I'll load the rod tip up with some lead and take a photo so you can have a look at the profile.

 

1. I re-built the handle for DH use as an experiment (lock down boredom) but have not actually used it yet. I can remove the lower handle section if I don't like it (bit of a tinkerer) The cork I have on hand is of very poor quality so I am a bit embarassed to show it to anyone. So bad that the epoxy squeezed between the voids in the cork and pushed out to the surface of the rings making final shaping a pain. Oh well.

2. I found an Airflo Delta Taper 7/8 Floating Ridge Line in my flyfishing cupboard. Physically old, but still on the packaging spool. The 45' head weighs 22 grams / 340 grains.The rod is strong enough to cast it easily (I was amazed actually)

 

 

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Scandi lines have a longer front taper and are best for throwing smaller, lighter flies, like nymphs, soft hackles, and small light streamers. Skagit heads are designed for throwing heavier weighted flies. Most line makers recommend using a weighted tip for skagit lines and regular leaders or versileaders for scandi lines.

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I'm studying for my Master Casting Instructor certification so I do a shitload of single hand Spey casting these days, and the Rio SH Spey lines are a pure joy to use.

 

However, you seem to have overlooked them in your list of lines. For the rod you have (a 6wt single hand rod) you should choose the 6wt Rio SH Spey line.

 

I use the Rio Single Hand Spey lines for a lot of my light-weight fishing now because they are so versatile. I've got the floating and floating/intermediate versions in both 4 weight and 6 weight outfits.

 

If you want something a bit more advanced, try the Snowbee XS Roll cast line. It only comes in a floating version though.

 

Cheers,

Graeme

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Posted (edited) · Report post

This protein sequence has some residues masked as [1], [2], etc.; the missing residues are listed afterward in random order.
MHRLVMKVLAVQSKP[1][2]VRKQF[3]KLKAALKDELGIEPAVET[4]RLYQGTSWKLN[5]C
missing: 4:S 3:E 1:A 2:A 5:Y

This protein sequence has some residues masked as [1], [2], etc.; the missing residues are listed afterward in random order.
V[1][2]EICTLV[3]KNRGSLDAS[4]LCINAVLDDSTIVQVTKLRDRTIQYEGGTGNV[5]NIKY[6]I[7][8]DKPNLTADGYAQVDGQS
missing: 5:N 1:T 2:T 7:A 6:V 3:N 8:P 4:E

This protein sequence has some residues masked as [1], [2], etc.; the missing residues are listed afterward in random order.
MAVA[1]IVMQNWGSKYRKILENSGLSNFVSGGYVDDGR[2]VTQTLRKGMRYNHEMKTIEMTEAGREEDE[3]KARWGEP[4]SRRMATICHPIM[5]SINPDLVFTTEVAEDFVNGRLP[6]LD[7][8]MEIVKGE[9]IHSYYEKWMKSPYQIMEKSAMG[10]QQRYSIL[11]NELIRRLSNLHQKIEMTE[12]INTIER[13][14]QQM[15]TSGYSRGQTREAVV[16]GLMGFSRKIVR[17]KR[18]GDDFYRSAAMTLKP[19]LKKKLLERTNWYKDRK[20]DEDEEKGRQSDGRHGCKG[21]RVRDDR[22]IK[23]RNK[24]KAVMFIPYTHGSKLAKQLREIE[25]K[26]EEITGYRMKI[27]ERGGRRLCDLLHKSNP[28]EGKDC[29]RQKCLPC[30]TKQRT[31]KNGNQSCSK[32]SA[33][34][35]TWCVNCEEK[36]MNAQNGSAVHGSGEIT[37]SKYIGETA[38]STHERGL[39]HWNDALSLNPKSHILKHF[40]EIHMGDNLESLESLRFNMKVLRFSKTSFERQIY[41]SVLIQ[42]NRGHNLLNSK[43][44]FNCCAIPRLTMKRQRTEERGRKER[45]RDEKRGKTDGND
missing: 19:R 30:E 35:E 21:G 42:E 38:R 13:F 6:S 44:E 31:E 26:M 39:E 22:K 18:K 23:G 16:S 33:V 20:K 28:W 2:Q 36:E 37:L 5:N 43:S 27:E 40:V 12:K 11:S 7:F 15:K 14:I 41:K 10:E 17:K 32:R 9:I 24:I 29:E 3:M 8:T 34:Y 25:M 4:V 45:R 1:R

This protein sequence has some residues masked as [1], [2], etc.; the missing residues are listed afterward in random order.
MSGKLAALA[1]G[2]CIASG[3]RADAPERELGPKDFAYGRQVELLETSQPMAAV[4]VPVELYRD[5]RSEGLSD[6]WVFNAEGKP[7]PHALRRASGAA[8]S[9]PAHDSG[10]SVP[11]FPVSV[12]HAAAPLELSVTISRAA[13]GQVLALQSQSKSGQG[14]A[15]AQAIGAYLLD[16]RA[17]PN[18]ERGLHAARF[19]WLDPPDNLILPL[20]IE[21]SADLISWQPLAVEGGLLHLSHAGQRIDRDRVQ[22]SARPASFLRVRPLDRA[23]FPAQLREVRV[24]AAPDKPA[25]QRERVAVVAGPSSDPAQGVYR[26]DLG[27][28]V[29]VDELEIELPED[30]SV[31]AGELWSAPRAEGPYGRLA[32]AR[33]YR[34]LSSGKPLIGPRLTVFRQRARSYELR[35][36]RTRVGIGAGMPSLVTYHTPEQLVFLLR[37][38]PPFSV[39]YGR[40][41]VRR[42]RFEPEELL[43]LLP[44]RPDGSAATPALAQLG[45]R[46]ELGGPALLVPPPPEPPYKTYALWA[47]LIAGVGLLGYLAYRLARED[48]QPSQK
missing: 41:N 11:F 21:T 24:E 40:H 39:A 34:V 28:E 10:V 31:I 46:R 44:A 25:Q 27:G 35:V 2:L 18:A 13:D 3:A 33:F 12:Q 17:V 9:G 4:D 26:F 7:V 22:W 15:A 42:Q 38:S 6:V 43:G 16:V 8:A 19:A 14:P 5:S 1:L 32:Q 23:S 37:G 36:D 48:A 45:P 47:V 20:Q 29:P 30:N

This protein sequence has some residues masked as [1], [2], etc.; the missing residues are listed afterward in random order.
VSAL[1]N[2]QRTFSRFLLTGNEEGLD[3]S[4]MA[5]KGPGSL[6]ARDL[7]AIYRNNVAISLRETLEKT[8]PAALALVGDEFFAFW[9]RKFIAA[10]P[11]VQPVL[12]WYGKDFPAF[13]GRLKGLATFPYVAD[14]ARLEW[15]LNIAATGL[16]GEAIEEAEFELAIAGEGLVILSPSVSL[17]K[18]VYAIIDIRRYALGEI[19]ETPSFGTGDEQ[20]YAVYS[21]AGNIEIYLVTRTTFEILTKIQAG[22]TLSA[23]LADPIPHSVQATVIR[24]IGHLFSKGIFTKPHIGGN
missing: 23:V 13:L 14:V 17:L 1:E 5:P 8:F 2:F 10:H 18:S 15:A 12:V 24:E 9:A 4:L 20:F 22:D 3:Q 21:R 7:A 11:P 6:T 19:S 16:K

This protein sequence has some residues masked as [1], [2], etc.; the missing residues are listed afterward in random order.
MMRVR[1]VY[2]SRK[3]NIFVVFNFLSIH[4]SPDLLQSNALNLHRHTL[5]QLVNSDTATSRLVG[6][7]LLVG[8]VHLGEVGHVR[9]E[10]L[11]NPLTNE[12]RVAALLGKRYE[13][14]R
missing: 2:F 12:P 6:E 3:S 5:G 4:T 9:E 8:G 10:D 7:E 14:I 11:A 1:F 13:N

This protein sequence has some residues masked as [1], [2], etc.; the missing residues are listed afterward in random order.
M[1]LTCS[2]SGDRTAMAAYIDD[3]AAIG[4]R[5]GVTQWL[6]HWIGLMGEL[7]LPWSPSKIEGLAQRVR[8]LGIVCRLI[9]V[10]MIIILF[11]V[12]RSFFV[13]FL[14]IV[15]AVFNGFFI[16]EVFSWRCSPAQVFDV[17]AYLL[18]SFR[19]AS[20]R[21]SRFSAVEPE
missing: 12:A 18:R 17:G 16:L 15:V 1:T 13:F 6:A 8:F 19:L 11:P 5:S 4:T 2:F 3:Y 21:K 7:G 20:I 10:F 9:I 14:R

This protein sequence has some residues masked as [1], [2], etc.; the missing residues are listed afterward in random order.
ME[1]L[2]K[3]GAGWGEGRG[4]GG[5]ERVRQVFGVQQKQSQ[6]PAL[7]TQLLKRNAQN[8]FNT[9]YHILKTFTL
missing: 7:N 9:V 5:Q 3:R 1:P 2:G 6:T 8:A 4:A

I found this online (Bottom is OPST Commando 150 gr + AIRFLO 10´ Salmon/Salt Polyleader, Sink 5, top is OPST Commando 450 gr + 10´ T14 ).  It appears that the lighter OPST heads are more gradually front tapered for poly use, while the heavier ones are more bullet shaped and could be used with heavy (even level) sink tips.  The 275g is probably somewhere in between. 

 

I get the idea of trying to cover both Skagit and Scandi, but my guess is you would be o.k. with the tips designed specifically for the Commando head at ~275g or 10' poly tips or else light Mow tips on the Wulff Ambush Short.  Realize that the Wulff Ambush Short and the Commandos are super short heads, 15ft or so, and the Rio Single Hand Spey lines are long, 33 ft or so.  I'd view the Single Hand Spey lines as more scandi lines.  Line taper and head length choice depends on fly size and wind conditions, as well as what species you are targeting. Also if you don't need to mend the line but are just looking for easy distance, I'd look strongly at the Wulff Ambush Short - but it's running line is sorta thin.  If mending is an issue (in surf I don't think you have much need) then a thicker running line and a longer head may be better.  Not to say that the Rio Single Hand Spey lines are bad, and as Graeme indicates they are very nice, but I think they have more application in river settings.

 

 

Commando-profile-150g-450g.JPG

Edited by Killiefish

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1 hour ago, Killiefish said:

Not to say that the Rio Single Hand Spey lines are bad, and as Graeme indicates they are very nice, but I think they have more application in river settings.

Probably, but that's where ZAFisher is talking about fishing. Yellowfish is a river fish.

 

Cheers,

Graeme

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Posted (edited) · Report post

Gents,

 

Thanks for advice.

 

Graeme - I'm looking for a line that will help with steep and / or overgrown banks right behind me - would the longer head of the Rio SH Spey lines be a hindrence or a non-issue do you think? You should recognise the trees in 2nd of the attached photos....

Out in the middle of the river, there is obviously no issue, but I tend to hug the banks, but  I would like to be able to OH cast if I want to (too many wants perhaps)

 

A really apealing prospect is that the local Rio agents actually have the Rio SH Spey lines here in South Africa (accidental order methinks) so I could just buy one....

 

Killiiefish, Inasmuch for now at least I'm looking at FW, I can think of a few coastal rivers and estuaries that are wadeable but back casting room is non-existant and tree-fish eager fly-takers, so a Skagit set up might just open them up to me, and if I understand the concept correctly, will allow me to throw big or heavy flies on a lighter rod which would suit the smaller quarry better.

 

Note: photos are not mine and unfortunately not me holding that pretty big Large Mouth yellowfish

 

Vaal River 01.jpg

Vaal River 02.jpg

Yellowfish - Small Mouth.jpg

Yellowfish - Large Mouth.JPG